servo current drain rate

Hi all, I am trying to find out what the current drain rate is for Futaba
S3003 servos. I am trying to work out how long the flight pack battery
should last from fully charged when all the servos and receiver are working
at their maximum. My handbook gives the figure for the receiver but nothing
for the servos. Does anyone know? or do you have a method for working how
long you can fly for on a fully charged 4.8V Receiver battery? Is it safe
to leave the receiver on with transmitter off to discharge the battery for
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How long you can safely fly on a "fully charged" 4.8V rx battery depends on TWO things; the actual drain on the battery and the KNOWN capacity of the battery in mah... The BEST way to be sure you're safe is to obtain ahd use an "ESV" (expanded scale voltmeter). Use it often...
The ESV should be a standard addition to your flight box, and it's frequent use is the best insurance you can get against losing a plane to a dead flight pack.
Just leaving the Rx on by itself, with no tx signal, to discharge the pack is not good, for two reasons... One, the rx could pick up spurious signals that could cause the servos to overrun their limits, causing gear damage, and two, you could let the pack discharge to too low a voltage and run the risk of reverse charge of one or more cells when you attempt to recharge..
Invest in an aftermarket charger that has cycling capabilities, and cycle your packs rarely, only to see if capacity is up to snuff.. If you cycle a pack and the cycler indicates 80% or less of rated capicity for two cycles in a row, replace that pack...
Reply to
Bill Fulmer
My manual says 8mA(idle) but nothing for full load
Does anyone know? or do you have a method for working how
Reply to
ray fisher
Servos vary as to how much they draw. If they are properly sized and the linkage is good, you should never get anywhere near the stalled current. Many standard servos I have measured come out near 250-350mA fully stalled.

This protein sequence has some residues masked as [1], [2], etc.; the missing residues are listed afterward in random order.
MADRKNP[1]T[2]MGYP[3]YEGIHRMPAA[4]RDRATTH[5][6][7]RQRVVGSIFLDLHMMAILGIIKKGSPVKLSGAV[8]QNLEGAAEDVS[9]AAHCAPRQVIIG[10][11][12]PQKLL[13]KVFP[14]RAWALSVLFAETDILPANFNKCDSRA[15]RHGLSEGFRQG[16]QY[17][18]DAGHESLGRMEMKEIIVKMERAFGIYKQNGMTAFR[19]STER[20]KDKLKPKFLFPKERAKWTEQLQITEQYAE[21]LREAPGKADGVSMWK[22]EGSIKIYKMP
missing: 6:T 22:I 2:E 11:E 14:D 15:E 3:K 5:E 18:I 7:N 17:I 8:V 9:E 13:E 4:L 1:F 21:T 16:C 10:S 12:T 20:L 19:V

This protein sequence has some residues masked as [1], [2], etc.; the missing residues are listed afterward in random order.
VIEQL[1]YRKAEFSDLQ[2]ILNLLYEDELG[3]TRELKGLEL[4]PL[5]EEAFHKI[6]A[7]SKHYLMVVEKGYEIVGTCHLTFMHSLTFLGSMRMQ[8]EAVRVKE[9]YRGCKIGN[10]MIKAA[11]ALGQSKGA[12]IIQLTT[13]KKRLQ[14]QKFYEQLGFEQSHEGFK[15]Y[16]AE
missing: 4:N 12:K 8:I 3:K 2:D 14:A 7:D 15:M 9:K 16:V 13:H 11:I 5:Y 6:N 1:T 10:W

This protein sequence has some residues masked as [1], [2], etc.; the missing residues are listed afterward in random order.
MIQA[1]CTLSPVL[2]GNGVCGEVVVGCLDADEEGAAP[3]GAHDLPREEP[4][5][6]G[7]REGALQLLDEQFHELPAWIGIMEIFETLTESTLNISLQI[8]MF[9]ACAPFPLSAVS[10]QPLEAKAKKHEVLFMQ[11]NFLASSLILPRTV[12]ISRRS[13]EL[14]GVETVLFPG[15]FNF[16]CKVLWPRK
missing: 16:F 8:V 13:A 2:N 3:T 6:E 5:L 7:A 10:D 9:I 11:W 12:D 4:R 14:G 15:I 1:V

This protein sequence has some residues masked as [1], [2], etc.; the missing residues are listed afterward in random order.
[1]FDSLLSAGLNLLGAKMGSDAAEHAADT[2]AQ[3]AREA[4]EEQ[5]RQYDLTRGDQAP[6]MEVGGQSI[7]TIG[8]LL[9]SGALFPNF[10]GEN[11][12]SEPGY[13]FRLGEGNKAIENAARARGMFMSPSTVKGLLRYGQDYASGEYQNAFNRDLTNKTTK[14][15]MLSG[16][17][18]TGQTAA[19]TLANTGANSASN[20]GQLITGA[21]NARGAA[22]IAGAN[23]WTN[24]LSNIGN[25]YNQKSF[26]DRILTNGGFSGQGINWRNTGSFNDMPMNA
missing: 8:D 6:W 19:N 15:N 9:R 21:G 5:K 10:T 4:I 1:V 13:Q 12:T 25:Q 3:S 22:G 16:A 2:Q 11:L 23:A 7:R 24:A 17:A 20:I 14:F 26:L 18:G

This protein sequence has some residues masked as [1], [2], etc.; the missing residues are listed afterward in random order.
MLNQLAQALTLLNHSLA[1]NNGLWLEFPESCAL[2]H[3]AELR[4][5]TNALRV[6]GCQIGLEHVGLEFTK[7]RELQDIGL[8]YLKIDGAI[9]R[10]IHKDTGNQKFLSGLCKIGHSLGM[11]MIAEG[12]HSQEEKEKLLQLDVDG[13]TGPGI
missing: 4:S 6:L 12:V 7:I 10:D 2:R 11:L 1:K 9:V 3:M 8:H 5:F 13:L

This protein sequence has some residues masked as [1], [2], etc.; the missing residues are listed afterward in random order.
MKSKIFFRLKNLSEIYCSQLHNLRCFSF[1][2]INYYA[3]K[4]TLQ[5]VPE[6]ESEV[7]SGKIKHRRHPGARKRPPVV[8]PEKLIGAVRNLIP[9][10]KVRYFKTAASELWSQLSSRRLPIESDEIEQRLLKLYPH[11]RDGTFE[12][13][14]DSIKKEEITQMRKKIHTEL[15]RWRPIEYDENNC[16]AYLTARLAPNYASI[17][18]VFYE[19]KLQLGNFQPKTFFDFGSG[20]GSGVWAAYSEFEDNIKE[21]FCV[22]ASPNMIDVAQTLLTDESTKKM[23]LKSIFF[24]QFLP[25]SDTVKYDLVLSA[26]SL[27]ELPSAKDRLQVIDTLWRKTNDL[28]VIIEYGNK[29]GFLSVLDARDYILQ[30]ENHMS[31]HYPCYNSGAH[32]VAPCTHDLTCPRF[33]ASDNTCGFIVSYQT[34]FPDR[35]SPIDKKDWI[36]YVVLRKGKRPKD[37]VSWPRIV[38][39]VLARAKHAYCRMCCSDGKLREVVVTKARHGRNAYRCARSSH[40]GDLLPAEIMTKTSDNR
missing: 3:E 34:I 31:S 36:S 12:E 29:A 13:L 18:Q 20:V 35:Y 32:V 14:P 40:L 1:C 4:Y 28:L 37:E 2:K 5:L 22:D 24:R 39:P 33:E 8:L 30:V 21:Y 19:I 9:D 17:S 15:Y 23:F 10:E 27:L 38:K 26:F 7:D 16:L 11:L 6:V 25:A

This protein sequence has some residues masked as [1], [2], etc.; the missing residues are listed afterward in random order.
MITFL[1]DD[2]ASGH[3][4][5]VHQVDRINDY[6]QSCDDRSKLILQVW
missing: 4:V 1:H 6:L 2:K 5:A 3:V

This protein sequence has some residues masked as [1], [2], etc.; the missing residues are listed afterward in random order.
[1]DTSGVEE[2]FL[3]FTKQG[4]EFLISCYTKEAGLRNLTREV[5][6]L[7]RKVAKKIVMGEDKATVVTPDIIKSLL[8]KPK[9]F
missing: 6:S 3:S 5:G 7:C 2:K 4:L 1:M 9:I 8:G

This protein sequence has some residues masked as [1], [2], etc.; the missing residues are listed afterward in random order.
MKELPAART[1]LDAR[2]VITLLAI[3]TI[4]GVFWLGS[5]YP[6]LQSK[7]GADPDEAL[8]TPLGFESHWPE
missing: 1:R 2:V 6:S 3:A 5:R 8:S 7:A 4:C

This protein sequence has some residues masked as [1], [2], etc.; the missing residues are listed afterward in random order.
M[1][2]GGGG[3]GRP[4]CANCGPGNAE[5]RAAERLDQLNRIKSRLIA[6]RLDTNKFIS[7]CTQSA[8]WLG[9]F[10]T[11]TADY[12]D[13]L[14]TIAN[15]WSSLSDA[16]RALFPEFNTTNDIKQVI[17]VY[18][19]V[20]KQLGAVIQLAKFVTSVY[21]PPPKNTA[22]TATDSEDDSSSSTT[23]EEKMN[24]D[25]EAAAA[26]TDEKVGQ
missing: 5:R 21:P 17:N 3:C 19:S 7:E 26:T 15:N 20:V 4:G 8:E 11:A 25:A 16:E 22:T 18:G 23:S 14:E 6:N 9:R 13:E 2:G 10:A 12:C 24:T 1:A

The BEST way to determine how long you can safely fly is to use an ESV before and after every flight. Pick a day when you can make 5-6 flights comfortably and check the pack before and after each flight. When the needle is at the bottom of the green, stop flying! I would use this as you absolute max as the conditons of each flight can be very different. Make sure you also monitor the transmitter battery as well!
Reply to
Paul McIntosh
Thanks for the advice paul, Transmitter is ok as it shows voltage on the LCD and alarms if it gets too low, not that I fly with it that low except on the PC flight sim.
Reply to
One of the problems in determining a max current draw for servos is that it is extremely dependent on the installation and operation of the servo, pushrods and hinges. Correctly installed hinges with minimal friction, properly routed and supported pushrods will result in the lowest posible draw. But one or more crooked or misaligned hinges, pushrods that bind and grab will cause the current level to rise greatly as the servo fights all the resistance in the mechanical path to the surface. An ESV will give an indication of the condition of your mechanical installation as a bad setup will cause the current to rise and the voltage on the ESV to drop markedly.
As others suggested, invest in an ESV and a good cycler and use them. Most importantly, keep a log book of the relavent data so you can develop a history of the battery packs characteristics.
Brian Allen
Reply to
Brian W. Allen

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